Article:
Because it is a recurring motif on the menus of fancy country clubs and haute hotels, the club sandwich is also a key economic indicator these days. To wit, Hotels.com has developed the Club Sandwich Index to determine the relative expensiveness of cities around the world.
The 2014 results — of the third annual survey — have just been released. For the CSI average price, researchers tallied the prices of club sandwiches at hotels in 28 different countries. The most expensive club sandwiches in the world are served in Geneva, where the average cost is about $33. In New York, the cost for a club is close to $18.
"The Club Sandwich Index offers travelers a simple price comparison to show how far their money may stretch in each country," Kate Hopcraft of Hotels.com said in a statement. "The next time you're tucking into a club in Geneva, remember you could have three more for your money in New Delhi."This reminded me of an incident last month where Congress caught a little flack after several members used Big Macs and charts with pictures of burgers purported to be Big Macs to illustrate inflation during a debate.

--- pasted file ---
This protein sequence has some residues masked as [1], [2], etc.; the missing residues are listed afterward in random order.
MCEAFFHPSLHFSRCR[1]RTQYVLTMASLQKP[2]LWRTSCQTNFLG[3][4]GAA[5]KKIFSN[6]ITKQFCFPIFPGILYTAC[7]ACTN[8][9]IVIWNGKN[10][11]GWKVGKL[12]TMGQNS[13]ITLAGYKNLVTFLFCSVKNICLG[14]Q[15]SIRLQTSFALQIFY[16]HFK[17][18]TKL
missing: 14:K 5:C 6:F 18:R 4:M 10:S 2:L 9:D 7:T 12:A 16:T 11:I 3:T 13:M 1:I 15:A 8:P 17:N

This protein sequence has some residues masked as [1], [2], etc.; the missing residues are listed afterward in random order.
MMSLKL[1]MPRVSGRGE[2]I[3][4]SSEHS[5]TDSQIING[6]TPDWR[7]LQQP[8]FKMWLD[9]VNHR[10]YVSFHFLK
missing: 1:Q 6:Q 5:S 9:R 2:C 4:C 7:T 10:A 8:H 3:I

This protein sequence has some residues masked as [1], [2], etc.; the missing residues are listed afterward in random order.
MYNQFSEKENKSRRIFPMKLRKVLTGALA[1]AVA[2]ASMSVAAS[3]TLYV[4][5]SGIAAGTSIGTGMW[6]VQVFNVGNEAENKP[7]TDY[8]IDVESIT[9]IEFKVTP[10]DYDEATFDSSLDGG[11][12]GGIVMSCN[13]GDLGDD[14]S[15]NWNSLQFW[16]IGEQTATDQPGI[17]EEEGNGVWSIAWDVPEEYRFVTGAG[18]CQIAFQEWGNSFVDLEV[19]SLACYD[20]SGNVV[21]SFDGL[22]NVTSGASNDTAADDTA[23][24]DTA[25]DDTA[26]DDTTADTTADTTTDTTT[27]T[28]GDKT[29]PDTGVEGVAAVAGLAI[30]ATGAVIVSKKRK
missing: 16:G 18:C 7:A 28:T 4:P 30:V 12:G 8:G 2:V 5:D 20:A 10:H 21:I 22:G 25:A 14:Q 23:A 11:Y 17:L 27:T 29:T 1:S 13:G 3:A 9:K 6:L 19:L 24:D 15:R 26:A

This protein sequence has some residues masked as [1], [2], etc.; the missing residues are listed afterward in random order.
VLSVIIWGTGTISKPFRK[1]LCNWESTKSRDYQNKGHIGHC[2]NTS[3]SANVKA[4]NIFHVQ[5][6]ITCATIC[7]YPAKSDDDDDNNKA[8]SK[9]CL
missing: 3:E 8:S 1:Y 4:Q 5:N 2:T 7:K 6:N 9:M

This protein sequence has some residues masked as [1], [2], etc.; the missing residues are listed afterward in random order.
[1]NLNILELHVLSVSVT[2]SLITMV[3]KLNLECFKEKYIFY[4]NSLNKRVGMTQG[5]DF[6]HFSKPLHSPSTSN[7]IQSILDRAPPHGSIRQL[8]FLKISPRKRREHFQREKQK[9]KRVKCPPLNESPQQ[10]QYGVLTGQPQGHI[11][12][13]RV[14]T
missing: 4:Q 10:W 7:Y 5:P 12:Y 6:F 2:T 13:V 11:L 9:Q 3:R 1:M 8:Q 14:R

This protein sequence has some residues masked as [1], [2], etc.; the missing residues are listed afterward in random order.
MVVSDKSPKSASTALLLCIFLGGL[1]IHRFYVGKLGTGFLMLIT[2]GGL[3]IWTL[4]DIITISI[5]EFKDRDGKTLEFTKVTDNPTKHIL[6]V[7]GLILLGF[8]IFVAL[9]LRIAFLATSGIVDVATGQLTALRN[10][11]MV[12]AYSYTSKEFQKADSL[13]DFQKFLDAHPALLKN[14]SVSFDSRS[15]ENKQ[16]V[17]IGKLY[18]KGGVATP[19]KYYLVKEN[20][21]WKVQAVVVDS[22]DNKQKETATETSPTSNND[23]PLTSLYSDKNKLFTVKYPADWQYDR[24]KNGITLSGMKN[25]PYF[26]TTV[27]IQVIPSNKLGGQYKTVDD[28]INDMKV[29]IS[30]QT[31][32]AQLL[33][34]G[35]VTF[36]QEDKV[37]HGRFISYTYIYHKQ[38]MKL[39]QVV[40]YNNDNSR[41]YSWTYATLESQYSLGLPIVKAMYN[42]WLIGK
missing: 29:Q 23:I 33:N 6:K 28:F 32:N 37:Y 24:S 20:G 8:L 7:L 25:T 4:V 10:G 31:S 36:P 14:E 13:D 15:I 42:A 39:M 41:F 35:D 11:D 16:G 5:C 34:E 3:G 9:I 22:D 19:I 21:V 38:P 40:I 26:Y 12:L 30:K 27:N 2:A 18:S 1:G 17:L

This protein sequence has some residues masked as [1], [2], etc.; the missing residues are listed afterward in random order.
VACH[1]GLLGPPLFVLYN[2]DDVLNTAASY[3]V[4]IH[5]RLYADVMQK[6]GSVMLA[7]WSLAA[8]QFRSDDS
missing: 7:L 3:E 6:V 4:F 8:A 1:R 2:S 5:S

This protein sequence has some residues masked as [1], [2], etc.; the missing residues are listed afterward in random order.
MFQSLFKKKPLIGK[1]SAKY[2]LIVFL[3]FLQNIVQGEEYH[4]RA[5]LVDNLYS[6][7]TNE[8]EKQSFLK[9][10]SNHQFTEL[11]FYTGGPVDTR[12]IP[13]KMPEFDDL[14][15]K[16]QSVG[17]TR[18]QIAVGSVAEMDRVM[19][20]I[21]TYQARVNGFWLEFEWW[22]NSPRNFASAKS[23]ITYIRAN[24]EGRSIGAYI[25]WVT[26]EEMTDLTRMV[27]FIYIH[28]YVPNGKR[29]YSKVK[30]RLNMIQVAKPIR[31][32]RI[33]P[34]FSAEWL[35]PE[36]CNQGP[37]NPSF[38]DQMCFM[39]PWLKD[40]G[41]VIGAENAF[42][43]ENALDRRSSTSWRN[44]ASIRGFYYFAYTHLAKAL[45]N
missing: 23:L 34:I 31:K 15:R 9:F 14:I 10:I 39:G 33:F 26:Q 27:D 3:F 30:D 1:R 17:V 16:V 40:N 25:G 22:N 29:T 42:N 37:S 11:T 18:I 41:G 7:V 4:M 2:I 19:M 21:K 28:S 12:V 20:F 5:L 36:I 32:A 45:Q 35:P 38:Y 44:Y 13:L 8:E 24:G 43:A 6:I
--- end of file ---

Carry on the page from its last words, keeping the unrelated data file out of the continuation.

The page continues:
But this was not the first instance of a Congressional debate over food. The NPR club sandwich article links to this historical highlight from the Archives of the House of Representatives where members of Congress debated over the contents of club sandwiches in the House Restaurant:
Representative Charles Underhill of Massachusetts strode to the well of the House with two sandwiches. In support of the House Restaurant’s funding request, put forth by Underhill’s Committee on Accounts, he compared the House club favorably with one from a local cafeteria. Newspapers reported his rousing defense – “Look at the size of this piece of chicken and compare it with this piece of chicken in our own restaurant, and with this larger piece of chicken, and large piece of toast, more mayonnaise, tomato and lettuce, we get only 5 cents more for our sandwich.”We will have to wait and see if Congress switches to the club sandwich index in light of NPR's report.